The rivets have also been metallurgically tested. Nineteen of 48 wrought-iron rivets retrieved from the wreck have shown an elevated slag content, much higher than the 2 to 3 percent that is normal.

The shipbuilder complied with the rules of the time, Garzke said. But steel shipbuilding was an emerging technology during the construction of the Olympic Class passenger ships.

Finite element analysis has been used since the 1960s to predict stresses in ships. However, advances in computer technology in the last 40 years have dramatically improved this technique. Those techniques were applied to Titanic. Its structure was graphically modeled using plate elements. The mass distribution for non-structural and unmodeled structural weights was determined from an estimated distribution of weights and loads at the moment of hull failure.

The stress analysis, combined with a metallurgical analysis of the hull steel recovered in August 1998, determined that the ship’s hull broke apart before the vessel sank. An estimated 35,000 tons of seawater flooded the forward 300-foot portion of the ship, Garzke said. The bending forces were so massive that the best of modern steels would have been powerless to resist them. “The ship wasn’t designed to be a semi-submersible,” Garzke said.

These studies provide more than historic interest, according to William Cleary Jr., a former chief naval architect in the Coast Guard’s Technical Division of the Office of Merchant Marine Safety and a member of the Marine Forensics Panel. By helping explain maritime disasters of the past, the information could help today’s designers and captains avoid similar errors in the future.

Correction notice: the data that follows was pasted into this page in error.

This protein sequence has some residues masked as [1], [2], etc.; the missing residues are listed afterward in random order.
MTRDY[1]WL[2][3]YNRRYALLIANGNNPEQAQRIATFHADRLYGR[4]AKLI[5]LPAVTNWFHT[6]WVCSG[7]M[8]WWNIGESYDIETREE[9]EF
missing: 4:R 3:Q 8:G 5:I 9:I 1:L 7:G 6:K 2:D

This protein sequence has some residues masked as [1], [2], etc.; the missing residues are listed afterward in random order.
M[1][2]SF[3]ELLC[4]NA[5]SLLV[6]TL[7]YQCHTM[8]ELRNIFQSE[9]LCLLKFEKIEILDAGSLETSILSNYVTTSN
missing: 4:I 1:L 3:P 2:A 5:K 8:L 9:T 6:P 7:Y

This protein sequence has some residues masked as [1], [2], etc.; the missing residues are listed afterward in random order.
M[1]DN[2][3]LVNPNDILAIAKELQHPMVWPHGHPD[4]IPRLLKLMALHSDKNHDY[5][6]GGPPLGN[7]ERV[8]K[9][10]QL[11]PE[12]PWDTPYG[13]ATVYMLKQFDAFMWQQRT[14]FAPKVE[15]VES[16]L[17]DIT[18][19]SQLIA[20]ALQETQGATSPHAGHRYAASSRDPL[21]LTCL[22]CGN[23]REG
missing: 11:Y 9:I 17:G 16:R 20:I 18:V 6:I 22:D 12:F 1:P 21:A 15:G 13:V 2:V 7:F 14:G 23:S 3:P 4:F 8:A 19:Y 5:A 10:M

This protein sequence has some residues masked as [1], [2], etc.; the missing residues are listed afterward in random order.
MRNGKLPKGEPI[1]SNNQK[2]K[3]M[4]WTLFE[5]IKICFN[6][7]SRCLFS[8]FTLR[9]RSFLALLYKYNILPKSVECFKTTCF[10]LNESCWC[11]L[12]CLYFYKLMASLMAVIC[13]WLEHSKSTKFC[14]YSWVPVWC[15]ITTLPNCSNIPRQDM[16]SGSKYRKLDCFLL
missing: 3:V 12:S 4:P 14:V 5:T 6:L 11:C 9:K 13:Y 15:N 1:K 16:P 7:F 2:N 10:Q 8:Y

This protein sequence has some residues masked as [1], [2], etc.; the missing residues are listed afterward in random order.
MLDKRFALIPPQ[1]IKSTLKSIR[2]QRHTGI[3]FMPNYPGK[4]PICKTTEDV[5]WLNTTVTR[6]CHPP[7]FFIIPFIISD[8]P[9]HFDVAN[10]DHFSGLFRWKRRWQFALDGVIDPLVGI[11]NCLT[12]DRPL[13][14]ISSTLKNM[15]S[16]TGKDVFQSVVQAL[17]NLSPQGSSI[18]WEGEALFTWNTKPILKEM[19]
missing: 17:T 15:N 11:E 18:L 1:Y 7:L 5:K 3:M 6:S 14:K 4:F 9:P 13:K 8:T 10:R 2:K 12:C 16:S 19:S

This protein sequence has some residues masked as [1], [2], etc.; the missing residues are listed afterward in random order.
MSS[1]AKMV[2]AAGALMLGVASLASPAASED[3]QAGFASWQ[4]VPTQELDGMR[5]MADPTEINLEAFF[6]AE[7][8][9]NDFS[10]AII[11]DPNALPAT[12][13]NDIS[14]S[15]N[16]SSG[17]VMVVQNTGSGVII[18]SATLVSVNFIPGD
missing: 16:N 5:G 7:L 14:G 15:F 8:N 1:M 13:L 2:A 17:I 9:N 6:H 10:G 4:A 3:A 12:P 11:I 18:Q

A new generation of unmanned submersibles – autonomous underwater vehicles (AUVs) – will open a new window for marine forensics. Programmed to explore wrecks and the ocean floor, they can send back data for weeks at a time. No longer will sea conditions and weather be a problem for exploration. Their development marks a sharp contrast to the state of affairs just a generation ago.

“There’s been a lot of frustration,” Clearly said, “that once a ship went under the waves, all you could do is say a few words of prayer and forget about it.”

The question now, Cleary said, is to what degree the industry will embrace the new tools and the lessons being learned. Despite improvements and changes in procedures in response to modern casualties, Cleary said, political and financial inertia is holding back progress. “I’m impatient that we’re not moving faster,” he said.

Forensic science has become familiar to the public through the use of DNA analysis to solve crimes. Marine forensics uses science and technology to learn the cause of maritime disasters. Garzke said he likes to think of the new field as “reverse engineering,” because researchers know how the ship was constructed and then have to find out how things unraveled during the sinking process.